Make a comment in this entry. I'll go to your profile, pick 3 userpics and interests , and then you explain them in your journal.
I only have 3 userpics so he didn't have a lot to choose from. My default userpic is a Pueblo storyteller doll. They're not really as traditional as one might assume, since they only go back to the mid-1960's, but they're a fun symbol of storytelling.
I use the pictograph for Olympic baseball when discussing that pastime so I don't get into issues of copyright infringement when I discuss the eternal battle of the Red Sox against the Source of All Evil in the Universe.
Finally, there's a photo of a Barbie sweater I knitted. I like to knit for Barbie since it goes quickly (given her size). I use it when I talk about crafty things.
As for interests, he asked about volksmarch, anamorphosis,, and nalbinding.
Volksmarch is an international non-competitive walking program. There's lots of info at
the American Volkssport Association website. In short, there are two types of events - regular events and year round events. Regular events are just a few days (usually one weekend) and have volunteers staffing them, while year round events can be done any time and are self-service (typically hosted at a hotel, restaurant, or other business). Most walks are 10 kilometers (6.2 miles) and you can get credit both for number of events and distance. You keep track via stamps in booklets and get awards (certificates, patches, pins) after completing various numbers of events and certain distances. There are also special event programs with themes. Some of them I've done included Route 66, U.S. Presidents, and College Campuses. It's a great way to get some exercise, especially if you're a bit compulsive.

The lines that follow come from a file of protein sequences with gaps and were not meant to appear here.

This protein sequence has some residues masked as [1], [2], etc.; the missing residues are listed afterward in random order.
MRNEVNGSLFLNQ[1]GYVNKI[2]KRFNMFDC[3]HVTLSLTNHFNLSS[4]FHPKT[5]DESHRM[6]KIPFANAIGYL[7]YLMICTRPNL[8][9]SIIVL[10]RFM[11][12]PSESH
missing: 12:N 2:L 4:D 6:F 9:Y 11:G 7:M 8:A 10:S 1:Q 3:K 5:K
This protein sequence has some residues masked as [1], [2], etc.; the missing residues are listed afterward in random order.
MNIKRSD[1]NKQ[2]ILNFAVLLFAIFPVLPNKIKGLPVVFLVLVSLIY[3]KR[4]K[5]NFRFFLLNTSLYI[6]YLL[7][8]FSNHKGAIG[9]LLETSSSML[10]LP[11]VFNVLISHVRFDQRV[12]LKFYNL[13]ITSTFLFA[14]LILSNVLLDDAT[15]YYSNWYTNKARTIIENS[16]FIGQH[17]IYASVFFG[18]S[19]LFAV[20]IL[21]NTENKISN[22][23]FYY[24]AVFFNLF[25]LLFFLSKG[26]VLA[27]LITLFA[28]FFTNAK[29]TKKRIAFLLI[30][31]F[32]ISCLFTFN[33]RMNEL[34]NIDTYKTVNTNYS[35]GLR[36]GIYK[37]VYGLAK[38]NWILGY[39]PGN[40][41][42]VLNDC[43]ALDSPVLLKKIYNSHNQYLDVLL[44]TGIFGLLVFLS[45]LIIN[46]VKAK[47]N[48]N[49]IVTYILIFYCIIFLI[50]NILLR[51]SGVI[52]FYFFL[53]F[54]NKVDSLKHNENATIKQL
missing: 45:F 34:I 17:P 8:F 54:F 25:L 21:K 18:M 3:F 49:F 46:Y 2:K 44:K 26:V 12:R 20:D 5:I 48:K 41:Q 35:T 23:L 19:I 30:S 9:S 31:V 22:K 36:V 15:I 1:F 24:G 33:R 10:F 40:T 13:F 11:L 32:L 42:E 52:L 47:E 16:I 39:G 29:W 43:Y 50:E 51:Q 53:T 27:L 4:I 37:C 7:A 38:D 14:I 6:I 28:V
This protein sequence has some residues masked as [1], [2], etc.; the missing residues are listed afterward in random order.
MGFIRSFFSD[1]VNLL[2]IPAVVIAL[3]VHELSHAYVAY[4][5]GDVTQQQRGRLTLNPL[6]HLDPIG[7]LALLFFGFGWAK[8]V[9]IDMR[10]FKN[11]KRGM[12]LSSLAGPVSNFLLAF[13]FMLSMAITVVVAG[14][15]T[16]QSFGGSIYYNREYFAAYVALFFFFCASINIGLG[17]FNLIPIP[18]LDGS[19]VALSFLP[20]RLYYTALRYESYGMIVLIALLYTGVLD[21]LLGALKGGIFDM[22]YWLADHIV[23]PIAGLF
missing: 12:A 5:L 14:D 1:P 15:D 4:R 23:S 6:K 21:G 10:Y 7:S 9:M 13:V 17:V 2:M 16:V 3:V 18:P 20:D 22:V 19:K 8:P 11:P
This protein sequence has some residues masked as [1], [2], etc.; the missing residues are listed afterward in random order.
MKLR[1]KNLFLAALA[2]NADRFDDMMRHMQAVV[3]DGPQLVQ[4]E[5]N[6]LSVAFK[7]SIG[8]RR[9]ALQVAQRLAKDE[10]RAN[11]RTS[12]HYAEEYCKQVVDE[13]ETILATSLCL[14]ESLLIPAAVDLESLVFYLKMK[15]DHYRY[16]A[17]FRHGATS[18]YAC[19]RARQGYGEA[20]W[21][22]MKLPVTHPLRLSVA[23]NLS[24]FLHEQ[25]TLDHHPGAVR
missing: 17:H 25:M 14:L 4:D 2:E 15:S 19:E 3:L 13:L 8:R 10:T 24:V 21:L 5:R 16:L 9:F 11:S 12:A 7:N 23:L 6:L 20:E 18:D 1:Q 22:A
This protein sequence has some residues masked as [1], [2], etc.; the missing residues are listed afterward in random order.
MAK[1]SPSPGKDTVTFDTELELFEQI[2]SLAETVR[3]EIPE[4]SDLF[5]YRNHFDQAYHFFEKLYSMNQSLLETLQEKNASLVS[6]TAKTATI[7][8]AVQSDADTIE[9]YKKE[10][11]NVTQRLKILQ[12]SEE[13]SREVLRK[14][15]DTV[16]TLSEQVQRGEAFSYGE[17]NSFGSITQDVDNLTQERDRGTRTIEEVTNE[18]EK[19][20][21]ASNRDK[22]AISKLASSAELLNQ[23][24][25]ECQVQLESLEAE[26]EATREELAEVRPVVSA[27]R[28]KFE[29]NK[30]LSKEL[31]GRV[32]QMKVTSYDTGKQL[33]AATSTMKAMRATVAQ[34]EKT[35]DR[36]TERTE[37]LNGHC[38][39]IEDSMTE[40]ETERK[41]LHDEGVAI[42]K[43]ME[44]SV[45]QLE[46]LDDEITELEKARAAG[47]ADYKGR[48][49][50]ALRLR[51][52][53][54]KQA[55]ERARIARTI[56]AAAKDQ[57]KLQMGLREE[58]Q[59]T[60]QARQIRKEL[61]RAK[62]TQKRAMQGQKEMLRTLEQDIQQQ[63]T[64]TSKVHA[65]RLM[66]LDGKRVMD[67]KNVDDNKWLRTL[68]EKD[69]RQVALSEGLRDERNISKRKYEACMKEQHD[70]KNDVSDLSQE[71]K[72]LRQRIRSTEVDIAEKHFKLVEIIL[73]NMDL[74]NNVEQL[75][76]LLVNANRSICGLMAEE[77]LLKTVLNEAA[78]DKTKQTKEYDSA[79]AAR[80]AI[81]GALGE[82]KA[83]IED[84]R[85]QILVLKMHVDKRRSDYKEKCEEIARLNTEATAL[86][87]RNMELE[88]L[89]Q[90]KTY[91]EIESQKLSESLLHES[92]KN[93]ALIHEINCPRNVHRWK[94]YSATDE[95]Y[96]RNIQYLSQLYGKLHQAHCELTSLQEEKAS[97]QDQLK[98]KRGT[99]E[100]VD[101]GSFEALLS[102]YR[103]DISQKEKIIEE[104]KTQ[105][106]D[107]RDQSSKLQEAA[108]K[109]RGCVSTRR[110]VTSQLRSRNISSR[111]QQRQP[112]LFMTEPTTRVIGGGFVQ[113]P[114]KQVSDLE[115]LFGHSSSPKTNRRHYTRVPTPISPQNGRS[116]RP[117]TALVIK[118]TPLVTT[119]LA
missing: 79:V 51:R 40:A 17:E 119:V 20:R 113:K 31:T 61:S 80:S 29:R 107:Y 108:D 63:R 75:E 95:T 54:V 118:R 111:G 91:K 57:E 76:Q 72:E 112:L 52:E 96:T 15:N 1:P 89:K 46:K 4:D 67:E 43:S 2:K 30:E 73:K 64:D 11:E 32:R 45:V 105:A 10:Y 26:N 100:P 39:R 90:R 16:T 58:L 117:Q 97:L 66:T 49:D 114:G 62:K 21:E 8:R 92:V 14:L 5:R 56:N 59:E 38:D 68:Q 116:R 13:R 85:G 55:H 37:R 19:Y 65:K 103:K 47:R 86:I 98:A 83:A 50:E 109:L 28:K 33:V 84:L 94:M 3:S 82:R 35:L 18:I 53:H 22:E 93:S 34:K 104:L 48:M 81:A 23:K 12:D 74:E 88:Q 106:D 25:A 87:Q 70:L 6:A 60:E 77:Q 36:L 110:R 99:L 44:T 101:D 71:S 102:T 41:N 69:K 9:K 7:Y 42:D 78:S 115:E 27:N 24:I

Anamorphosis is, basically, a type of optical illusion. It involves distortions that become a recognizable picture when viewed from a certain position (or, sometimes, using a mirror or other device). For example, there is a church in Rome which looks like it has a dome when you stand in a certain position inside it, even though the actual ceiling is flat. While I've always been interested in optical illusions, I got interested in this specific type as a result of an exhibit at the Getty in 2001.
I usually explain nalbinding to people as what the Vikings did because they didn't know how to knit. It's a crafts technique using short pieces of yarn and a single needle (e.g. tapestry needle). At the simplest form, it uses what is, essentially, a detached buttonhole stitch to make a dense fabric. But there are other stitches, including one that looks almost identical to knitted stockinette stitch. Even though I only learned in October, I've already made a small bag and a pair of mittens and am in the middle of some slipper socks. It's particularly portable, so has become my "purse project," i.e. something I carry around to keep my hands busy at odd moments.